By Amy Shipley
Washington Post Staff Writer
Monday, March 1, 2010; D08
VANCOUVER, B.C. -- This wasn't in the program for the Closing Ceremony, but the show began and there a man stood. A tool-carrying electrician in baggy work pants appeared on an otherwise empty stage just as the event kicked off Sunday night, carefully studying the spot where a mechanical arm of the Olympic cauldron had malfunctioned 17 days before at the Opening Ceremony.
The electrician seized two wires with a look of inspiration, touched them together and, suddenly, the long metallic arm that stubbornly refused to move into place when it was supposed to for the cauldron lighting, finally did.
And that's how Canada wrapped up these Winter Games: Feeling so darn good about its extraordinary finish in the arena of play that it could laugh a little about the mishaps that characterized the start to the Games. Hours before Sunday's ceremony began, Canada had topped off a record-setting, 14 gold medal performance here with an overtime victory over the U.S. men's hockey team that set off a wild celebration around the nation.
The extremely happy ending to an Olympics filled with so many unexpected challenges turned Sunday night into an excuse for an explosion of Canadian pride. "Oh, Canada, we did it," singer Suzie McNeil told the crowd just before the ceremony began. "We believed." When International Olympic Committee President Jacques Rogge declared officiously, as has been a longstanding tradition, the Games officially closed, fans actually booed.
Rogge, surprised, looked up and grinned.
Earlier, when John Furlong, the chief of the Vancouver organizing committee, made a veiled reference to the hockey team's triumph in a speech, saying that the "last [gold] will be remembered for generations," fans interrupted with wild applause. They stood and waved Canadian flags, the ovation delaying the ceremony for more than a minute.
Canadians "are more united, more in love with our country and more connected with each other than ever before," Furlong said. "The Olympic Games have lifted us up. . . . The most beautiful kind of patriotism broke out around our country."
No one, of course, ever got past the death of Georgian luger Nodar Kumaritashvili, who lost control of his sled during a training run the morning of the Opening Ceremony. Kumaritashvili received a tribute and long ovation Sunday, but the pall that surrounded opening night, during which the Georgian team paraded in solemnly wearing black armbands, was gone. Instead, an undercurrent of satisfaction and joy ran through the closing event of what had been a tumultuous Games.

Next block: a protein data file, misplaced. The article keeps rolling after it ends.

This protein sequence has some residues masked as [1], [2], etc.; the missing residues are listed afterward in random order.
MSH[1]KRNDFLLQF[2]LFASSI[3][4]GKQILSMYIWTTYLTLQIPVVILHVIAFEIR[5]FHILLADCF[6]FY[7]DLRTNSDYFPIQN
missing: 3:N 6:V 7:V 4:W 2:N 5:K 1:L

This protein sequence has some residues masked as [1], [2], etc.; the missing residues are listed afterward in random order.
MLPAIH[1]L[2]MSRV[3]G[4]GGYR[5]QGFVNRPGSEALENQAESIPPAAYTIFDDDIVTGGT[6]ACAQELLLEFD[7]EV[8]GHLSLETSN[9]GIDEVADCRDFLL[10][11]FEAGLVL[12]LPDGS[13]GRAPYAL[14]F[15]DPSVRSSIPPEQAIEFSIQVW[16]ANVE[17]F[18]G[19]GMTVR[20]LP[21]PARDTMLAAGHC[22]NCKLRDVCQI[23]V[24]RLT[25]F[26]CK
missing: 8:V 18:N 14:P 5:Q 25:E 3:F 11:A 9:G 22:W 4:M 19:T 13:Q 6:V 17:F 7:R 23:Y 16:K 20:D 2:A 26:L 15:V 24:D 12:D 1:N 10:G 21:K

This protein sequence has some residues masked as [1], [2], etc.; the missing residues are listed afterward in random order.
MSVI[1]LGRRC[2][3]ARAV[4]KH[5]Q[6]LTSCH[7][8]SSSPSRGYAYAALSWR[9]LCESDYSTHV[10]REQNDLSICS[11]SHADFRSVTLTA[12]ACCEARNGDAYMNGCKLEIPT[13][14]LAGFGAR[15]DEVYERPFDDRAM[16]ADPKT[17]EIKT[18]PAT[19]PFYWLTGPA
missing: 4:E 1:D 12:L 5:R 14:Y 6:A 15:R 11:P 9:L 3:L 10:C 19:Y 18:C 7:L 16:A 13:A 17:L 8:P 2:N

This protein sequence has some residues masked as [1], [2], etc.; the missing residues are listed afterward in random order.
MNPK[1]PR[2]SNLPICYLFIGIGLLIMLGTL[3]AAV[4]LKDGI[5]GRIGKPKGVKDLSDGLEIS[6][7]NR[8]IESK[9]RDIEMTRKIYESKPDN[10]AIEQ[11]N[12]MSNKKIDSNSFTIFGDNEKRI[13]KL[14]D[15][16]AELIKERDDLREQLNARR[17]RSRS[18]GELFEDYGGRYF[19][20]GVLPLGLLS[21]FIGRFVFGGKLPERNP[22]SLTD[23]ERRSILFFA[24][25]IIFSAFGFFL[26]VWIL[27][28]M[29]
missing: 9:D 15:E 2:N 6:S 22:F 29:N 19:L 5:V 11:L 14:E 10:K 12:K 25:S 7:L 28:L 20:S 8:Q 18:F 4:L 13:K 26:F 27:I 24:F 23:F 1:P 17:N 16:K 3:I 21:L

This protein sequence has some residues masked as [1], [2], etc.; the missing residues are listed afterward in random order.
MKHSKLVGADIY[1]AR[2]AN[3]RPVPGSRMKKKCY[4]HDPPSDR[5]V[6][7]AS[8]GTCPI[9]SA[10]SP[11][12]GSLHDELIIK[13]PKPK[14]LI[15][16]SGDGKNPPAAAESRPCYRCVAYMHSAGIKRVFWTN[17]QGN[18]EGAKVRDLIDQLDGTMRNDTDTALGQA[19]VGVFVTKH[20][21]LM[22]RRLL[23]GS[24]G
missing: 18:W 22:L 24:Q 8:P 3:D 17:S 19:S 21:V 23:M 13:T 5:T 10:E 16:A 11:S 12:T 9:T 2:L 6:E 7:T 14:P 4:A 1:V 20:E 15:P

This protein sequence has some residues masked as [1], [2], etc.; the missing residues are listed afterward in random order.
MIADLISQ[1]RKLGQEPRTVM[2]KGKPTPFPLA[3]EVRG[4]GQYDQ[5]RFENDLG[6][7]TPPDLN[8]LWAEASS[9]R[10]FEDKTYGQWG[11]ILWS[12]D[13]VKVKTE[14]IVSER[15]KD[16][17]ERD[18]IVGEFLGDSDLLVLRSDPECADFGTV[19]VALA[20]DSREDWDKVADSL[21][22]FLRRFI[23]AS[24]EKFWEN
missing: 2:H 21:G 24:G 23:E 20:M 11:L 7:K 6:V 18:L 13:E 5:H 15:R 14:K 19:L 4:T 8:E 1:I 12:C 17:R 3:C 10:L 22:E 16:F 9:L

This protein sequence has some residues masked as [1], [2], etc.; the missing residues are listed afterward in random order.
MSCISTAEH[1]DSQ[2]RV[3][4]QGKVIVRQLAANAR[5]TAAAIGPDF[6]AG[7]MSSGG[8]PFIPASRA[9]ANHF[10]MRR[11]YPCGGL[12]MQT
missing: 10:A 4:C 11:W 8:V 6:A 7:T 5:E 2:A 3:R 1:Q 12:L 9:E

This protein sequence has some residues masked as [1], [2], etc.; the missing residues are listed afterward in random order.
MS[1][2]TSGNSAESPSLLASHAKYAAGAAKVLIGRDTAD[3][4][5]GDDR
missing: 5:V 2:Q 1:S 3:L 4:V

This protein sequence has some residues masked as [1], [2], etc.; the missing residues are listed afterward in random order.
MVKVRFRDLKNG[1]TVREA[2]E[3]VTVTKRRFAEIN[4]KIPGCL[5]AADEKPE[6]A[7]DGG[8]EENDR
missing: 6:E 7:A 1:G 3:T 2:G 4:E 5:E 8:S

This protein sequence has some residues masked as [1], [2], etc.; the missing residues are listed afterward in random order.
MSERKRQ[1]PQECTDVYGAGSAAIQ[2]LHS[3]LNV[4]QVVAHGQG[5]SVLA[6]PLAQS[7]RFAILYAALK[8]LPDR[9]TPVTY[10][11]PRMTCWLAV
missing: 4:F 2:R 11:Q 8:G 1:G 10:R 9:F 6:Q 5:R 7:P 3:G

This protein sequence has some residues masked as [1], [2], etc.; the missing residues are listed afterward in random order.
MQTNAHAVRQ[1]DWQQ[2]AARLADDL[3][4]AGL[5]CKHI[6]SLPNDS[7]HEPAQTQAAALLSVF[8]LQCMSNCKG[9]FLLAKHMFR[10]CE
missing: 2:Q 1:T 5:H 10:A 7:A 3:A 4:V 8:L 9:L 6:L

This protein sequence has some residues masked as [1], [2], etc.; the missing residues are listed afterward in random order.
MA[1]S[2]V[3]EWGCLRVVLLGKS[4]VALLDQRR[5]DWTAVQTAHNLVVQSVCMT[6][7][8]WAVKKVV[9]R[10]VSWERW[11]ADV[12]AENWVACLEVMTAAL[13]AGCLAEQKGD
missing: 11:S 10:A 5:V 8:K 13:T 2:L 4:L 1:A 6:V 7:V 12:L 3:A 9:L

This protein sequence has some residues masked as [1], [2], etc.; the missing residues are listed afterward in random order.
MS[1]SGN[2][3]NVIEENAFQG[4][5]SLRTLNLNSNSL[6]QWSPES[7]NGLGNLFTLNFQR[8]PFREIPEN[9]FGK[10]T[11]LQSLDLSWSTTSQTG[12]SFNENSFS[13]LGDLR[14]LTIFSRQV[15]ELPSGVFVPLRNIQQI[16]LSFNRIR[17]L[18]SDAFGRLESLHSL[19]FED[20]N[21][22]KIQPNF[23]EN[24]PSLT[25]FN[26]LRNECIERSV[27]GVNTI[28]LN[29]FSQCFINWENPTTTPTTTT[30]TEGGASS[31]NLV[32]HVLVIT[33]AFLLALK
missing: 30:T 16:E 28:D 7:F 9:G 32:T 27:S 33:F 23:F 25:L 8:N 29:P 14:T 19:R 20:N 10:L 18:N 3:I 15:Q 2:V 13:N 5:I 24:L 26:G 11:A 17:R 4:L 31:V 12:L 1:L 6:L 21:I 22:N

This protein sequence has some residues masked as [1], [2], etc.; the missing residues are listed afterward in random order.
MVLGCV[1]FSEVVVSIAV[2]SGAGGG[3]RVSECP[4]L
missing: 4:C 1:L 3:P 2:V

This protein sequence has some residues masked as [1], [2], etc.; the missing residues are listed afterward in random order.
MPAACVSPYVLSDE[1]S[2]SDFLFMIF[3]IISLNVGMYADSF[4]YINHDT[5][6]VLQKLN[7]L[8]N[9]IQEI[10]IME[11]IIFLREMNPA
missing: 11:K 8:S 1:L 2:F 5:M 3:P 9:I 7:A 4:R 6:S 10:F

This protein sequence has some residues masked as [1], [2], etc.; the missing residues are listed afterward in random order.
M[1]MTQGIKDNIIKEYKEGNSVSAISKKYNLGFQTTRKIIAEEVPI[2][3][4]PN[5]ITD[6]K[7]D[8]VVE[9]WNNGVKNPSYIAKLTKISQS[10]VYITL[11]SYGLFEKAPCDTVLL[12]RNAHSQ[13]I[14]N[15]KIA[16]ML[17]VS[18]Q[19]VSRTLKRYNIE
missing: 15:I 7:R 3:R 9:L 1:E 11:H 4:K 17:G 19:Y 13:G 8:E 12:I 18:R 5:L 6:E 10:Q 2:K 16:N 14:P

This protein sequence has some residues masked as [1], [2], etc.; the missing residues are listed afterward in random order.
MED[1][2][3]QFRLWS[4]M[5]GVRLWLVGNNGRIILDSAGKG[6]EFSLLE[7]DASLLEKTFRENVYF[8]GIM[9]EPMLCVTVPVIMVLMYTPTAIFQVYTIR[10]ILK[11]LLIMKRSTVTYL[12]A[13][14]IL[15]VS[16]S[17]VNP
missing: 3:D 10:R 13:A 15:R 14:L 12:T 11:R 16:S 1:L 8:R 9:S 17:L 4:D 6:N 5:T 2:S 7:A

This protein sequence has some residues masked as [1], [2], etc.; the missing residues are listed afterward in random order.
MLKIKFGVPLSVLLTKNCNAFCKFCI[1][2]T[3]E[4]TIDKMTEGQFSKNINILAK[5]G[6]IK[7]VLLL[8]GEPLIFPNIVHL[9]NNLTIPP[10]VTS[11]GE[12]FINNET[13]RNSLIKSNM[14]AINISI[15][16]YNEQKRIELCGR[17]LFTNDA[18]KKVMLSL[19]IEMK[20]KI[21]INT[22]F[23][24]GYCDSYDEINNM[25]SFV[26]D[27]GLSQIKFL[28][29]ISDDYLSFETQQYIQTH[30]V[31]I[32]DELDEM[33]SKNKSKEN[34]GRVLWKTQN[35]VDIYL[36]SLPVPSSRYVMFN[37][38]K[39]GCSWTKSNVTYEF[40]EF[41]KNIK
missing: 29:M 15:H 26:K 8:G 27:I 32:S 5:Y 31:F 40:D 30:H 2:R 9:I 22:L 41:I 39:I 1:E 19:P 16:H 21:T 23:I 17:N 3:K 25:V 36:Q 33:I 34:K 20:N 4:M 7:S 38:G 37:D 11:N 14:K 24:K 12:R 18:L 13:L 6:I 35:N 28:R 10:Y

Various mishaps followed the opening-day tragedy, bringing swift and frequent criticism on organizers. The cauldron arm malfunctioned, then a high, chain-link fence was placed around the cauldron on the waterfront, preventing visitors from taking unobstructed photos. An ice-cleaning machine at the speed skating venue failed to work. Officials at a medal event in biathlon mistakenly prevented athletes from starting on time.
Meantime, Canadian athletes floundered at the start, picking up a medal here or there, but quickly falling out of the race for the overall medal lead.
The turnaround came fast. On Sunday night, Rogge declared that Vancouver had put on "an excellent and very friendly Games."
"The extraordinary embrace of the entire city of the Olympic Games is something I have never seen on this scale before," Rogge said before the ceremony. "This is really something unique that has given a great atmosphere for the Games."
Sochi, Russia, the site of the next Winter Games, introduced itself with a display of Russian culture that featured performances by the nation's legendary Bolshoi Ballet and Mariinsky Theatre. Washington Capitals star Alexander Ovechkin and figure skater Evgeni Plushenko participated in the presentation along with former figure skating great Irina Rodnina and hockey legend Vladislav Tretiak. All waved to the crowd and held hands with Russian children.
Canadian entertainers William Shatner, Catherine O'Hara and Michael J. Fox later offered a comic take on what it means to be Canadian before the program moved into an over-the-top revue involving giant inflatable beavers and moose plus dancers dressed as mounties.
"It doesn't matter where you live or where you were born, Canada's a big tent," Fox said, "and if you're good at something, we'll claim you."
Hours before, sport officials addressed a more serious matter: They vowed these Games would mark a turning point. A nation once content with hard-fought fourth-place finishes would never again aspire to anything less than the top of the podium.
At this Games, a nation that hadn't won a single gold at the 1976 Summer Games in Montreal and '88 Games in Calgary won more than any nation ever had in any Winter Games.
"It is clear Canadians have taken a stand for sport," said Marcel Aubut, the Canadian Olympic Committee's president-elect. "We have turned a corner, and we must never look back."
Earlier in the Games, sport officials faced derision over their bold predictions that Canadian athletes, fueled by a $117 million injection of private and government funds, would "own the podium" here, winning more medals than any other nation. Though Canada's overall total (26) fell short of the United States (37) and Germany (30), the remarkable flurry of late medals -- including six gold -- over the last five days of competition provided a psychological boost, it seemed, to the entire nation.
"As I said in the opening press conference, we were going to own the podium and we did it -- the very top of the podium," Aubut said. "The Games have produced heroes from all corners of the country. . . . This was nation-building at its best."